In partnership with Oak Park Michigan School District, our¬†Heroes Circle in-school curriculum¬†focuses on¬†teaching students the¬†techniques to help them self-regulate as they¬†encounter¬†a range of stressors.¬†At the same time, they increase personal empathy as they are encouraged to use their techniques to¬†teach¬†their family,¬†friends¬†and community.¬†The program has an extensive curriculum¬†that was built to address the effects of stressful situations, thereby improving a child‚Äôs ability to self-regulate and learn. Using a ‚Äúsurround-sound‚ÄĚ approach, this¬†program is¬†integrated¬†into the classroom and extended to¬†teachers, psychosocial staff, and other high-touchpoint staff. We use Phonic for our ‚ÄúBreath Brake Coach‚ÄĚ (psychosocial staff with advanced training in the school program curriculum) surveys, consisting of a monthly survey and end of year evaluation; additionally, Phonic was used for school program surveys for non-Breath Brake psychosocial staff.¬†

Phonic: What’s the best part of working with kids through Kids Kicking Cancer? 

Amanda: I get so inspired by the kids in our programs! At Kids Kicking Cancer, we teach our kids that they are powerful martial artists and can teach the world. I truly feel their power and wisdom! As kids go through our programming, they¬†are able to¬†transform from a state of fear and pain to one of control, determination, and empowerment. I think there is a lot we can learn from¬†each and every¬†one of them ‚Äď whether it‚Äôs kindness, friendship, courage, or confidence. Our kids are self-regulated, aware, and motivated to do good in the world and that is why they have the power to teach the world.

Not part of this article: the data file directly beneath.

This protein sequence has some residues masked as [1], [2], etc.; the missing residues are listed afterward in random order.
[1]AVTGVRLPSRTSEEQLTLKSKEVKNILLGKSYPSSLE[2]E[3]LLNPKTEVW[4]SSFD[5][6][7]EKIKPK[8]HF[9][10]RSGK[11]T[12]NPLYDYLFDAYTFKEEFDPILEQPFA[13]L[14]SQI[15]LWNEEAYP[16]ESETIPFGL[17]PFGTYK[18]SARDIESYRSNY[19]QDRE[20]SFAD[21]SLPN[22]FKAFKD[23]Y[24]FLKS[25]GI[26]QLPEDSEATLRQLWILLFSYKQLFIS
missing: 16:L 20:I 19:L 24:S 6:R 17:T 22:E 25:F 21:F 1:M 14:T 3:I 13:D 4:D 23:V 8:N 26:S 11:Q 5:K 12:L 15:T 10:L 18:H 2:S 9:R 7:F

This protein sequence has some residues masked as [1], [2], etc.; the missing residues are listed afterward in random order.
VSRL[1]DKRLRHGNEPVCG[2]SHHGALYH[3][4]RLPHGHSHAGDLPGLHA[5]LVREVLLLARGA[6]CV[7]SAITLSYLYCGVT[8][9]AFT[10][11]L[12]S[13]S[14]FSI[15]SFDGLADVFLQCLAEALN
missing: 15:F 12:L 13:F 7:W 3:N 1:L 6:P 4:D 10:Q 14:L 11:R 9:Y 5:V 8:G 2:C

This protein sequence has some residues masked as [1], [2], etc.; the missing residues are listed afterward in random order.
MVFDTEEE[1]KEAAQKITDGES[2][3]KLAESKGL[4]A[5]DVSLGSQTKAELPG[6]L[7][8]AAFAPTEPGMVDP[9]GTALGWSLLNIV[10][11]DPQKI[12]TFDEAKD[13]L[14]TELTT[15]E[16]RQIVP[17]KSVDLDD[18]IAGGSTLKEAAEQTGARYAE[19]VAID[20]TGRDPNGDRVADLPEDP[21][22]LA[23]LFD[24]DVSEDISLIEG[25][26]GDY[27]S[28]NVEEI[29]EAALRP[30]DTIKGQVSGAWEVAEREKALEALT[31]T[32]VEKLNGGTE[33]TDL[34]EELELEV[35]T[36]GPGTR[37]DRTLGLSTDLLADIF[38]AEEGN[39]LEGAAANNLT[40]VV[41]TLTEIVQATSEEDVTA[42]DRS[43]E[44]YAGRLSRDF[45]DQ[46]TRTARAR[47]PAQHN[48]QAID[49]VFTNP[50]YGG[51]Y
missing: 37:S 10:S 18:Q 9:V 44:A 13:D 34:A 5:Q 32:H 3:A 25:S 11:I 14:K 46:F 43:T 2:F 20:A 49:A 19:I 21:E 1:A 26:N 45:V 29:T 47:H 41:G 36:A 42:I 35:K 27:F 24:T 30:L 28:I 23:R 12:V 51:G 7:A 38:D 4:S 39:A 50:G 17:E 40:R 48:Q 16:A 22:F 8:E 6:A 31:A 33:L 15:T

Thousands of researchers use Phonic to answer interesting research questions. One way that we support our researchers is by highlighting incredible work being done in our Researcher Spotlight. Want to be featured in our next Researcher Spotlight? Let us know how you use Phonic in your research, here!